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Desert Diary
Birds/Smart Birds


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People have long favored the term "birdbrain" to stand for anyone of less than stellar intellectual ability. Behaviorists are beginning to rethink this, though. Long hampered by a tradition that interpreted the brain of a bird as great for instinct but lousy for thought, it's only recently that mainstream science seems to be rethinking things. Perhaps not surprisingly, the powers that be seem to be arriving at some of the same conclusions as many unlettered students of birds. Namely, that some birds are downright smart!

The corvids, the family that includes ravens, crows, and jays, have long had the reputation of being particularly bright. Now some scientists are comparing them favorably with apes for complex intelligence. As an example in street smarts, Caledonian Crows regularly fashion a hook tool from twigs by judicious trimming. In the laboratory, with no twigs available, but with a selection of wires, one crow proceeded to bend a wire of the right length into a hook to snag food otherwise out of reach. Why I know people who couldn't manage that!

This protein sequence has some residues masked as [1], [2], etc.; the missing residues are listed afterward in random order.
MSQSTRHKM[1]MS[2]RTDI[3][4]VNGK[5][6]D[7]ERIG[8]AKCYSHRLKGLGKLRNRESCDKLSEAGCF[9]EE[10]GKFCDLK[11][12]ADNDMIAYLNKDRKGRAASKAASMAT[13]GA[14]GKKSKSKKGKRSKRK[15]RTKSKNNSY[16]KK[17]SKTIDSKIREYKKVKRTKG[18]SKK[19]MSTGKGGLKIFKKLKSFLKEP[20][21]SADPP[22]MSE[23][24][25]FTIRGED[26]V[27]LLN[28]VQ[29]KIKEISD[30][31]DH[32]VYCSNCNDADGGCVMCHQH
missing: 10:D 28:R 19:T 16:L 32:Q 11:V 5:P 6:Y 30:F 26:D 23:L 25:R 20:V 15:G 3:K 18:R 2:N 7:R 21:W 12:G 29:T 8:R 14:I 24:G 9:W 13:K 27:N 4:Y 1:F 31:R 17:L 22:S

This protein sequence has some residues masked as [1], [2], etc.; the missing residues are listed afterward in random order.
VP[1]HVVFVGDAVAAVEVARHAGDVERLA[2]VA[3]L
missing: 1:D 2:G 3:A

pen and ink


Contributor: Arthur H. Harris, Laboratory for Environmental Biology, Centennial Museum, University of Texas at El Paso.

Desert Diary is a joint production of the Centennial Museum and KTEP National Public Radio at the University of Texas at El Paso.

Painting of the Common Crow

Painting of the Common Crow (Corvus brachyrhnychos) by Louis Agassiz Fuertes. After Henshaw (1921).



Emery, N. J., and N. S. Clayton. 2004. The mentality of crows: Convergent evolution of intelligence in corvids and apes. Science 306:1903-1907.

Henshaw, H. W. 1921. The book of birds. National Geographic Society, Washington, D.C. 195 pp.

Hurtley, S., and P. Szuromi, editors. 2004. Brainy and agile birds. Science 306:1857.